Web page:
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Re: 64-bit packaging details

Arnd Bergmann wrote:
> Exactly. Note that nowadays, all the important architectures
> support running i386 binaries with qemu, but amd64 is the only
> one that can run them with native speed. It may become 'interesting'
> if qemu or ia64 start supporting amd64 binaries. Imagine a 
> 64 bit power mac with /lib, /lib64, /libosx, /libx86 and /libamd64 ;-)

[Drift: On the one hand there is the /lib<qual> specification.  On the other
there is /emul/ specification.  They seem to be at odds with each
other.  Perhaps someone could enlighten me as to the comparison and

> Seriously, for non-native emulated binaries, having a full
> file system hierarchy below /emul/<arch>-<os>/, e.g.
> /emul/i386-linux/, probably makes more sense.

> > But doing so with Debian is an exercise left for the reader.

Recently I posted a note in debian-ia64 which is related to this
problem.  It describes using an alternative chroot methodology to
manage emulation binaries other than the currently provided ia32-libs
package.  Using a chroot environment allows you to manage the
emulation layer using a native, but separate, dpkg instantiation.  For
me personally it works pretty well and is the best I can do right now
since dpkg does not understand about multiple architectures on the
same machine.  I am sure there is applicability to x86-64.


But this is not completely without problems.  In the discussion of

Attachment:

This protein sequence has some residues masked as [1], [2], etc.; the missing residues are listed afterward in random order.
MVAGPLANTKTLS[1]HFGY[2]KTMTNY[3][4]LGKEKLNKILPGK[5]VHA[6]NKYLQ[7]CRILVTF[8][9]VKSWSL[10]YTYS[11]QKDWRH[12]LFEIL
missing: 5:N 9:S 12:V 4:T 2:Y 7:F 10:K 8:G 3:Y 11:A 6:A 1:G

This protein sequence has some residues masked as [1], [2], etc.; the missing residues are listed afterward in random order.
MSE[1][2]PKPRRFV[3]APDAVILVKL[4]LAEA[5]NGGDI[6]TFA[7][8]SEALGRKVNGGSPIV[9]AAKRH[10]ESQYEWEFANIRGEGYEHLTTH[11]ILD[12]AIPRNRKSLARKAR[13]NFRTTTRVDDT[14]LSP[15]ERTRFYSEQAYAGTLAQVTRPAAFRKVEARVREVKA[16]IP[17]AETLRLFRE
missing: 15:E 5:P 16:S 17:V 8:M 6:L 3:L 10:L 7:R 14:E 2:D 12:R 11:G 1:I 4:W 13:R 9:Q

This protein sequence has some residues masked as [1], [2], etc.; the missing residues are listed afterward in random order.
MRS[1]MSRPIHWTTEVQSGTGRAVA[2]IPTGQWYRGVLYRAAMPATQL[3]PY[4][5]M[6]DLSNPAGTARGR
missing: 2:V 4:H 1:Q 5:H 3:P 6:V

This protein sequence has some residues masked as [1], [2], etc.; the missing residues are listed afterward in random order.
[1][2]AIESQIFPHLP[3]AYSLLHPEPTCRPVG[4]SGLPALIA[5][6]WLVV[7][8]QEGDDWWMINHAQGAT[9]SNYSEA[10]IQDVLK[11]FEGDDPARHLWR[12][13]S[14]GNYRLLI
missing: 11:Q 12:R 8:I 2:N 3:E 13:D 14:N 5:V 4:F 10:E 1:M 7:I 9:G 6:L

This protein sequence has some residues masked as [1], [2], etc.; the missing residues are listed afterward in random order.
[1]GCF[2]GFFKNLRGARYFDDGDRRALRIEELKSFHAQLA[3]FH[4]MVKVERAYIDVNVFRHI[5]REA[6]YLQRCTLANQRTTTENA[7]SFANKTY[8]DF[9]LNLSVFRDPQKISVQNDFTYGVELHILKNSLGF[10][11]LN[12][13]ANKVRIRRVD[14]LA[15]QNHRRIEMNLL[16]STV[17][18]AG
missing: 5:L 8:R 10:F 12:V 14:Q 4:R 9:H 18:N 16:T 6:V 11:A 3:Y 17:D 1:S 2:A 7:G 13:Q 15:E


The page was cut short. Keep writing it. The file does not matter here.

that thread talking about OpenOffice I describe why the difference
between binaries and scripts are significant.


Basically a script probably won't be in the emulation layer if the
interpreter is provided outside of it.  Which means you can get into a
case where script and the binaries it is running don't have the same
view of the filesystem.  They will be out of sync.  The OpenOffice
scripts were looking for things which only existed in the emulation
layer and not outside of it and so failed to work out of the box like
that.  I used symlinks to work around this for the specific case of
OpenOffice.  But it is not as clean as I would like it to be.

> The feature is also interesting for i386, because it can make it easy
> to support i686 or i486 optimized packages. The relationship 
> between amd64 packages and their i386 counterparts is
> not all that different from the i686 vs. i386 relationship.

This topic comes up often on debian-devel.  Always a hotbed of
discussion.  Since there has never been a good resolution of the
i386/i686 problem I fear that there will not be a good resolution to
the i386/x86-64 problem in the near future either.


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